RHY Resources

Adolescents Struggle to Differentiate Emotional States

A new study from Harvard and University of Washington looked at differences in people’s emotional experiences throughout the lifespan with the goal of better understanding why teens’ emotions may seem volatile. Results showed that adolescents often feel multiple emotions at the same time yet have difficulty differentiating them, which may impact their ability to cope well. Teaching self-regulation and mindfulness in RHY programs may help teens improve their ability to understand what they’re feeling, and subsequently reduce the risk of developing more persistent mental health problems. Read about the study.

 

 

Six Steps toward Improving Program Inclusion and Equity

This article from the National Institute on Out-of-school Time presents six ways that youth development professionals can improve their capacity to run equitable and culturally inclusive programs. From exploring one’s own implicit biases to using culturally relevant teaching approaches, these evidence-based recommendations can be easily put into action by RHY providers embracing an anti-discrimination stance. The full article also includes suggestions on related reading and tools.

 

 

Taking Youth to New Places with Travel

Chicago’s My Block My Hood My City brings inner-city young people on monthly field trips to parts of their city they might not otherwise see. The project’s aim is to open participants’ eyes to “where they can go” both figuratively and literally. RHY providers interested in expanding young people’s horizons and helping them feel less “trapped,” can learn lessons from this nonprofit’s experience building connections with entrepreneurs, artists, and community activists who host trips; structuring them so young people have fun and can actually participate; and securing the sponsorships and donations that cover its costs. Learn more about this approach.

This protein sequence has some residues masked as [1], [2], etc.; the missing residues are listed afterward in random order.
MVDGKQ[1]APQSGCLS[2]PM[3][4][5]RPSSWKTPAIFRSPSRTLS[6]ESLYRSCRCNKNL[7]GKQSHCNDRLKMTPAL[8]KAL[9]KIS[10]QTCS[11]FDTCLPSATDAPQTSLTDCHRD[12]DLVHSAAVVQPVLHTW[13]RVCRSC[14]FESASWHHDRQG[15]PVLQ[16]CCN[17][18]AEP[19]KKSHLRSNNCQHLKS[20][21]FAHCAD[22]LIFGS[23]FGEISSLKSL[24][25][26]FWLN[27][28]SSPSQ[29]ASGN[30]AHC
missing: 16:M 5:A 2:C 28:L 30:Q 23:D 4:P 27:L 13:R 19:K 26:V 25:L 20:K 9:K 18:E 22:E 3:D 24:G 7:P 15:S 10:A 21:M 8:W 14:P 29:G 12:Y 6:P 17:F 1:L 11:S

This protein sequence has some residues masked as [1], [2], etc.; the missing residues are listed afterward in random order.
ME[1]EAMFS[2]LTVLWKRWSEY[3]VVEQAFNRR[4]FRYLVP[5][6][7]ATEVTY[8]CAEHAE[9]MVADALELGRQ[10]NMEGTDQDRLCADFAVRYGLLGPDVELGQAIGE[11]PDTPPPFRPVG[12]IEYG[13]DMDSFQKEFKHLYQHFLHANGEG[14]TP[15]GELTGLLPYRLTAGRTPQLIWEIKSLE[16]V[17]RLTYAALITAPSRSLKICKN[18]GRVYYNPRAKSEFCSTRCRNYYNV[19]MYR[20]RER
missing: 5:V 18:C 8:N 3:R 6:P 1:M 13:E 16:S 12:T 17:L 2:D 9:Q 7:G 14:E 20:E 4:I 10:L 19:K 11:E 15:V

Adolescent Stress and Self-regulation

This guide released by Harvard University’s Center on the Developing Child focuses on the “window of opportunity” to develop executive function skills during adolescence. The 4-page guide describes five skills crucial for self-regulation and healthy adulthood, tips for helping young people build core skills, and the impact of stress on their development. Finally, the guide highlights five ways that programs can reduce stress (and thus, boost executive functioning) through thoughtful program design. Download the guide.
 

Understanding the Needs of Youth with Incarcerated Parents

This 26-minute video and accompanying discussion guide released by youth.gov focuses on the needs and experiences of young people who have parents or other close family members who are incarcerated. Featuring young adults sharing their personal experiences, as well as insights from child welfare professionals, the video can be used to educate RHY staff and to open discussions with young people. Watch the video and access related reports, toolkits and youth listening sessions at youth.gov.

 

 
<< first < Prev 1 2 3 4 5 6 7 8 9 10 Next > last >>

Page 8 of 42